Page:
Masum Billah, Staff Correspondent, bdnews24.com
Published: 2021-08-15 00:18:35 BdST
One of the fugitives, Rashed Chowdhury, is currently living in the US, while Noor Chowdhury is in Canada. Despite demands from Bangladesh for their extradition, they have not been sent back.
The locations of Abdur Rashid, Shariful Haque Dalim, and Risaldar Moslemuddin still puzzle the government and law enforcers. Last year the media reported that Moslemuddin was living in India, but the Bangladesh government was unable to confirm those reports.
There is no news of the three fugitives neither are there any updates on the efforts to bring back Rashed and Noor, said Foreign Minister AK Abdul Momen.
“America has not given us any new information and Canada does not give us any information at all.”
“The government is adamant about repatriating the two who have been sentenced by the Supreme Court in the country so that their sentences can be carried out,” said Law Minister Anisul Huq.
The government has not “slackened” its efforts at apprehending them, he said, as Bangladesh was preparing to pay tribute to Bangabandhu on his death anniversary.
He was killed along with most of his family members on Aug 15 in 1975 at his home in Dhaka’s Dhannmondi. His daughters Sheikh Hasina and Sheikh Rehana survived as they were abroad at the time. Hasina is the prime minister now.
The investigation into the carnage was stopped through an Indemnity Ordinance, which had saved the self-proclaimed killers from facing justice.
The ordinance was abrogated in November 1996 when the Awami League returned to power, paving the way for bringing the killers to justice.
After a lengthy trial, the court convicted 12 suspects and awarded them the death penalty in 2010.
Out of these self-proclaimed killers, five were hanged on Jan 28, 2010. They were-- Syed Faruque Rahman, Sultan Shahariar Rashid Khan, Bazlul Huda, Mohiuddin Ahmed and AKM Mohiuddin. Another of the killers – Aziz Pasha – died while at large.
Abdul Mazed, a fugitive convict, was arrested in Dhaka’s Gabtoli on Apr 7, 2020. Law enforcers said Mazeed had fled to West Bengal and had only returned to Bangladesh during the COVID pandemic.
Mazed did not have a chance to appeal the death sentence, but asked for a presidential pardon. The petition was rejected and his death sentence was carried out six days after the arrest.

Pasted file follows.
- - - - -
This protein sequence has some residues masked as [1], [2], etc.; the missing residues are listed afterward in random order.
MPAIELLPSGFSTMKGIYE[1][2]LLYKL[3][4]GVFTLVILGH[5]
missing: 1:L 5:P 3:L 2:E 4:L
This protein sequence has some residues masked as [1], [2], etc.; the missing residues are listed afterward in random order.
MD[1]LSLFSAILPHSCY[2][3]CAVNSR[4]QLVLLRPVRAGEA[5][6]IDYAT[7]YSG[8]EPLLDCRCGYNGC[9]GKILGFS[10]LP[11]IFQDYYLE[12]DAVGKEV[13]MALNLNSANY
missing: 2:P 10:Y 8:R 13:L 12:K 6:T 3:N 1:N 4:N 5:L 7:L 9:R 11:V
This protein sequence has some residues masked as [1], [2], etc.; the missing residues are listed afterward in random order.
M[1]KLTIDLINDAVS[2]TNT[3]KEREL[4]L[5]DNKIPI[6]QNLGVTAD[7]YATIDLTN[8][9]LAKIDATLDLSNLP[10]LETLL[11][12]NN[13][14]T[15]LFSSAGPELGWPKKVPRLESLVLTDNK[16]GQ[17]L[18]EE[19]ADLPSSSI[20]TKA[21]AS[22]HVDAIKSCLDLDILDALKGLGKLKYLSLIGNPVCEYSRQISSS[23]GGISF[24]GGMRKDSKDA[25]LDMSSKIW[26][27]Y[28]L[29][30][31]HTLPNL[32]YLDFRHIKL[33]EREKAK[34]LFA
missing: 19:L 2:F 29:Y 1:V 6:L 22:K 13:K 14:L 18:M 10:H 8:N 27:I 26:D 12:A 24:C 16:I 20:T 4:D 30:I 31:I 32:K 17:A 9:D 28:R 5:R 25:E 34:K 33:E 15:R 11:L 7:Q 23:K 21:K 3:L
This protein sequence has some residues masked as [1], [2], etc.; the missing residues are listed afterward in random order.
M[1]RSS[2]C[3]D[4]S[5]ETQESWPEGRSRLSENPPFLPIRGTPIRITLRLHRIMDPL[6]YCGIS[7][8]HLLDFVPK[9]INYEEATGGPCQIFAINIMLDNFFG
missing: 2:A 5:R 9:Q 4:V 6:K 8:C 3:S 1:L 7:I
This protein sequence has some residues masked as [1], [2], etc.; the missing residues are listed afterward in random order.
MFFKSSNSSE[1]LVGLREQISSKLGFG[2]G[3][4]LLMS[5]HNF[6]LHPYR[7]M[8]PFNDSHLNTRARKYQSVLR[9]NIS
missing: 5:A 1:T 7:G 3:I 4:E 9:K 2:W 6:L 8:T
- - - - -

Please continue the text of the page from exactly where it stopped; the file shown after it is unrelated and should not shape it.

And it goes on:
Around that time, Kolkata’s Daily Anandabazar reported that Indian detectives had detained fugitive killer Risaldar Moslemuddin.
The Bangladesh government, shocked by the report, wrote to India’s NCBR on the matter. The government later said the news was ‘incorrect’.
“There was a news report on Moslemuddin, but we investigated it and have not found any proof about its authenticity,” the law minister said.
Last year there were also reports that the US was reviewing the decision to grant Rashed Chowdhury diplomatic asylum.
On Jun 17, 2020 then US attorney general William Barr summoned the Immigration Appeal Board to review the documents of Rashed's political asylum case.
US-based media outlet Politico wrote that the outcome of the review could lead to Rashed losing his asylum and being returned to Bangladesh.
Hasina had also written to then US President Donald Trump, asking for Rashed’s extradition.
But Momen says initiative has not progressed much. “The (US) attorney general’s office is still checking the documents,” he said. “When we inquire about it, they say – ‘the attorney general’s office is independent and they are looking into the matter’.”
“We asked our expatriates to inquire at the attorney general’s office. We told many people – but they haven’t been able to do much good.”
Meanwhile, legal complications, such as Canada’s opposition to the death penalty, are preventing Noor Chowdhury’s extradition.
Momen said he had even raised the matter during a virtual meeting with Karina Gould, Canada’s minister of international development.
The foreign minister reiterated his “strong belief” that Canada would extradite the fugitive in order to uphold the rule of law, the foreign ministry said.
Detectives have yet to pin down the whereabouts of fugitives Rashid and Dalim, according to the latest from police headquarters.
Dalim “may be living” in Pakistan or Libya, while Rashid “is possibly in” Libya or Zimbabwe.
The Bangladesh branch of Interpol, National Central Bureau or NCB, has maintained that it is in contact with other countries to try and find the fugitives. Interpol has put out red notices on all of their names.
There is no verified information on where the three fugitives are hiding, said Mohiul Islam, assistant inspector general of police at NCB.
But the Bangladesh government is working to bring Rashed and Noor to justice, he said.
“We’ve told the respective governments to return the killers to us,” said Momen. “You (US and Canada) speak of good governance, of the rule of law. We also want to establish the rule of law and ensure good governance. That is why you should return the killers to us.”
“We don’t wish to think of your countries as harbourers of killers. It is an embarrassment to you.”
He also called for the support of expatriates and others to extradite the remaining killers.
“I call upon our expatriate brothers and sisters – protest in front of these killers’ houses at least once a month. Tell the people there are murderers living here, so they may be shunned.”